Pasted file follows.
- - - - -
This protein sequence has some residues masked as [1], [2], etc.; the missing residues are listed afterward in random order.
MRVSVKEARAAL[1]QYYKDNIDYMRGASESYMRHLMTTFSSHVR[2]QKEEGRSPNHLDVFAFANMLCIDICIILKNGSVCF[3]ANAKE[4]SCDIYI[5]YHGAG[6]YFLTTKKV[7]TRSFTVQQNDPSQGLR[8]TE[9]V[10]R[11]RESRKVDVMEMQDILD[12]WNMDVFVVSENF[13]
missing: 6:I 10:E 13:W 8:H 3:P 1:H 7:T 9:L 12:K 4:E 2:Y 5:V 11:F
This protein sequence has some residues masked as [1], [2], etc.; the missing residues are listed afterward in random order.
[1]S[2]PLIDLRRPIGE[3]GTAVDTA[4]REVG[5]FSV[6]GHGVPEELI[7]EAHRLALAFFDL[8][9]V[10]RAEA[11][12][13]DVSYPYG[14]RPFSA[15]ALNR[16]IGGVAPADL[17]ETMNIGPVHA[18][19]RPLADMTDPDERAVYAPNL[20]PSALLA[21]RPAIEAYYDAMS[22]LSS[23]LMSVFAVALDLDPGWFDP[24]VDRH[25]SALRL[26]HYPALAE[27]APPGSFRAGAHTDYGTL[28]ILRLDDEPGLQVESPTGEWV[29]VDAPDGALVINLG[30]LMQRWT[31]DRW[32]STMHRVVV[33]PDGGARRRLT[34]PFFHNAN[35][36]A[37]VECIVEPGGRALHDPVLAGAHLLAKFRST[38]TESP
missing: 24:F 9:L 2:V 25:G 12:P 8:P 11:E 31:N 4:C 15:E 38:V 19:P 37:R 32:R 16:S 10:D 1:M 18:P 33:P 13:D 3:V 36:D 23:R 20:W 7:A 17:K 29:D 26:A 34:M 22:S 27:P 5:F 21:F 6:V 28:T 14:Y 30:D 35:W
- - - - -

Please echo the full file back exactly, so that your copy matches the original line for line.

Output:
This protein sequence has some residues masked as [1], [2], etc.; the missing residues are listed afterward in random order.
MRVSVKEARAAL[1]QYYKDNIDYMRGASESYMRHLMTTFSSHVR[2]QKEEGRSPNHLDVFAFANMLCIDICIILKNGSVCF[3]ANAKE[4]SCDIYI[5]YHGAG[6]YFLTTKKV[7]TRSFTVQQNDPSQGLR[8]TE[9]V[10]R[11]RESRKVDVMEMQDILD[12]WNMDVFVVSENF[13]
missing: 6:I 10:E 13:W 8:H 3:P 1:H 7:T 9:L 12:K 4:E 2:Y 5:V 11:F
This protein sequence has some residues masked as [1], [2], etc.; the missing residues are listed afterward in random order.
[1]S[2]PLIDLRRPIGE[3]GTAVDTA[4]REVG[5]FSV[6]GHGVPEELI[7]EAHRLALAFFDL[8][9]V[10]RAEA[11][12][13]DVSYPYG[14]RPFSA[15]ALNR[16]IGGVAPADL[17]ETMNIGPVHA[18][19]RPLADMTDPDERAVYAPNL[20]PSALLA[21]RPAIEAYYDAMS[22]LSS[23]LMSVFAVALDLDPGWFDP[24]VDRH[25]SALRL[26]HYPALAE[27]APPGSFRAGAHTDYGTL[28]ILRLDDEPGLQVESPTGEWV[29]VDAPDGALVINLG[30]LMQRWT[31]DRW[32]STMHRVVV[33]PDGGARRRLT[34]PFFHNAN[35][36]A[37]VECIVEPGGRALHDPVLAGAHLLAKFRST[38]TESP
missing: 24:F 9:L 2:V 25:G 12:P 8:P 11:E 31:N 4:C 15:E 38:V 19:P 37:R 32:R 16:S 10:D 1:M 18:P 33:P 13:D 3:V 36:D 23:R 20:W 7:A 17:K 29:D 26:A 34:M 22:S 27:P 5:F 21:F 6:V 28:T 14:Y 30:D 35:W